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Backup admins: Watch out for these ransomware attack trends

Ransomware attacks have evolved and present a new set of challenges for backup admins. Here are some recent attack trends to prepare for to keep data and backups safe.

The latest ransomware trends suggest that IT teams will need to be more diligent than ever. Organizations that fail to either put data at risk or may even bring organizations to the point where full recovery can be impossible. The repercussions from a ransomware attack can be enormous, and cost up to millions in lost revenue, ransom payments and recovery efforts.

Many analysts now consider ransomware the top cybersecurity threat, with attack frequencies soaring and steadily growing more expensive. Cybersecurity Ventures, a research and publishing firm, estimated that organizations are now being attacked by ransomware every 11 seconds, compared to every 14 seconds at the end of 2019. This makes ransomware backup and recovery plans more important now than ever.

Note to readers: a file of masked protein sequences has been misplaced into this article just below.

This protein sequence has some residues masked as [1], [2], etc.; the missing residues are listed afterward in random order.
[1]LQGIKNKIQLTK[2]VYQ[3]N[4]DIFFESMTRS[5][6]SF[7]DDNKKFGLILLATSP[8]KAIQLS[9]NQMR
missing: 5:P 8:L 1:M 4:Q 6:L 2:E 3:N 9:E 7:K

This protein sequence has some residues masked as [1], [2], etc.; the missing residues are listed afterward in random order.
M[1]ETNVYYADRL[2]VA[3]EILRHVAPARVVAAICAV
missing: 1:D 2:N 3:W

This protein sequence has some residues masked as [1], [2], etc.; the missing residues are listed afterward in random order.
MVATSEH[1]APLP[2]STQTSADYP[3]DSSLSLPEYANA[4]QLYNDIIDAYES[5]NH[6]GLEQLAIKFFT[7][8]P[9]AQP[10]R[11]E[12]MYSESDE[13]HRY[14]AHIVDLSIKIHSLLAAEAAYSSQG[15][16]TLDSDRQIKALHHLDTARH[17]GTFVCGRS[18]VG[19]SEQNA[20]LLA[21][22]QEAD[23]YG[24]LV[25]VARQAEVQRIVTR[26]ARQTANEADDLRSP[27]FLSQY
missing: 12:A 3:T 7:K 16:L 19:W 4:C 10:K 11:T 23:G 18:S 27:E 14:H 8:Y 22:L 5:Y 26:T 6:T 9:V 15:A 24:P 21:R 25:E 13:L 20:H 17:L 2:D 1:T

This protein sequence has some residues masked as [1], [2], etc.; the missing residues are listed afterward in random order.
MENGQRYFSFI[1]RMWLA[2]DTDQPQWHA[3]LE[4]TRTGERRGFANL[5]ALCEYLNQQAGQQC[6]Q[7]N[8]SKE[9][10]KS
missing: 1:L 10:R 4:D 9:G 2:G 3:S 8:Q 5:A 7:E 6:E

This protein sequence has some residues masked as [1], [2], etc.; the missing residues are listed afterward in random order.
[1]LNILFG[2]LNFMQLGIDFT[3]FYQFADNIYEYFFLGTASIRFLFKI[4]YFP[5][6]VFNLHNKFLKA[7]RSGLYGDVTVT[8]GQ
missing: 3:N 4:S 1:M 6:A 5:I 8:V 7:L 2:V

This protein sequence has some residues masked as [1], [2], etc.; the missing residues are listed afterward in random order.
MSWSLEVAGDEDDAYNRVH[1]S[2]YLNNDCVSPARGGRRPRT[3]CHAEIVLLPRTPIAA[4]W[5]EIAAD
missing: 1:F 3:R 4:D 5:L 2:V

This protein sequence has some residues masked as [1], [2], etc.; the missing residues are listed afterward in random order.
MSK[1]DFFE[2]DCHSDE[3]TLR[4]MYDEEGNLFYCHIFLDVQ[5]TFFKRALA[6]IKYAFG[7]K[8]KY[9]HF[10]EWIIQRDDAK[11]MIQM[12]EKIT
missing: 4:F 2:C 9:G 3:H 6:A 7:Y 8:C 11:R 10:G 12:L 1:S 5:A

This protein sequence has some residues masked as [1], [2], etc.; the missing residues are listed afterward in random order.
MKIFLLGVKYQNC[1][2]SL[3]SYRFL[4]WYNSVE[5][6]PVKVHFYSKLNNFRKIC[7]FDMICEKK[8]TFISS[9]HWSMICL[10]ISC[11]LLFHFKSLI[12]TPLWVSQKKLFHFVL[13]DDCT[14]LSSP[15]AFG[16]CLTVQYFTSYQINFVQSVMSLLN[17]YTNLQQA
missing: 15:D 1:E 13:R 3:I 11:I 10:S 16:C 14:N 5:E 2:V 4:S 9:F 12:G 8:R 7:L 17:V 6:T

Below are four ransomware attack trends that have emerged that IT teams must be aware of when planning a ransomware backup and recovery strategy.

1. Ransomware attacks now include data theft and extortion

To limit the risks from ransomware, organizations have gotten smarter about backing up their data and protecting those backups from ransomware, but cybercriminals have also gotten smarter and are now stealing data, as well as encrypting it.

The data might include intellectual property, high-privilege credentials, personally identifiable information or any other types of sensitive data that, if exposed, could harm the organization. Once the criminals have the data, they might threaten to disclose it or sell it to the highest bidder if the organization doesn't pay up -- criminals often use the dark web to carry out their transactions.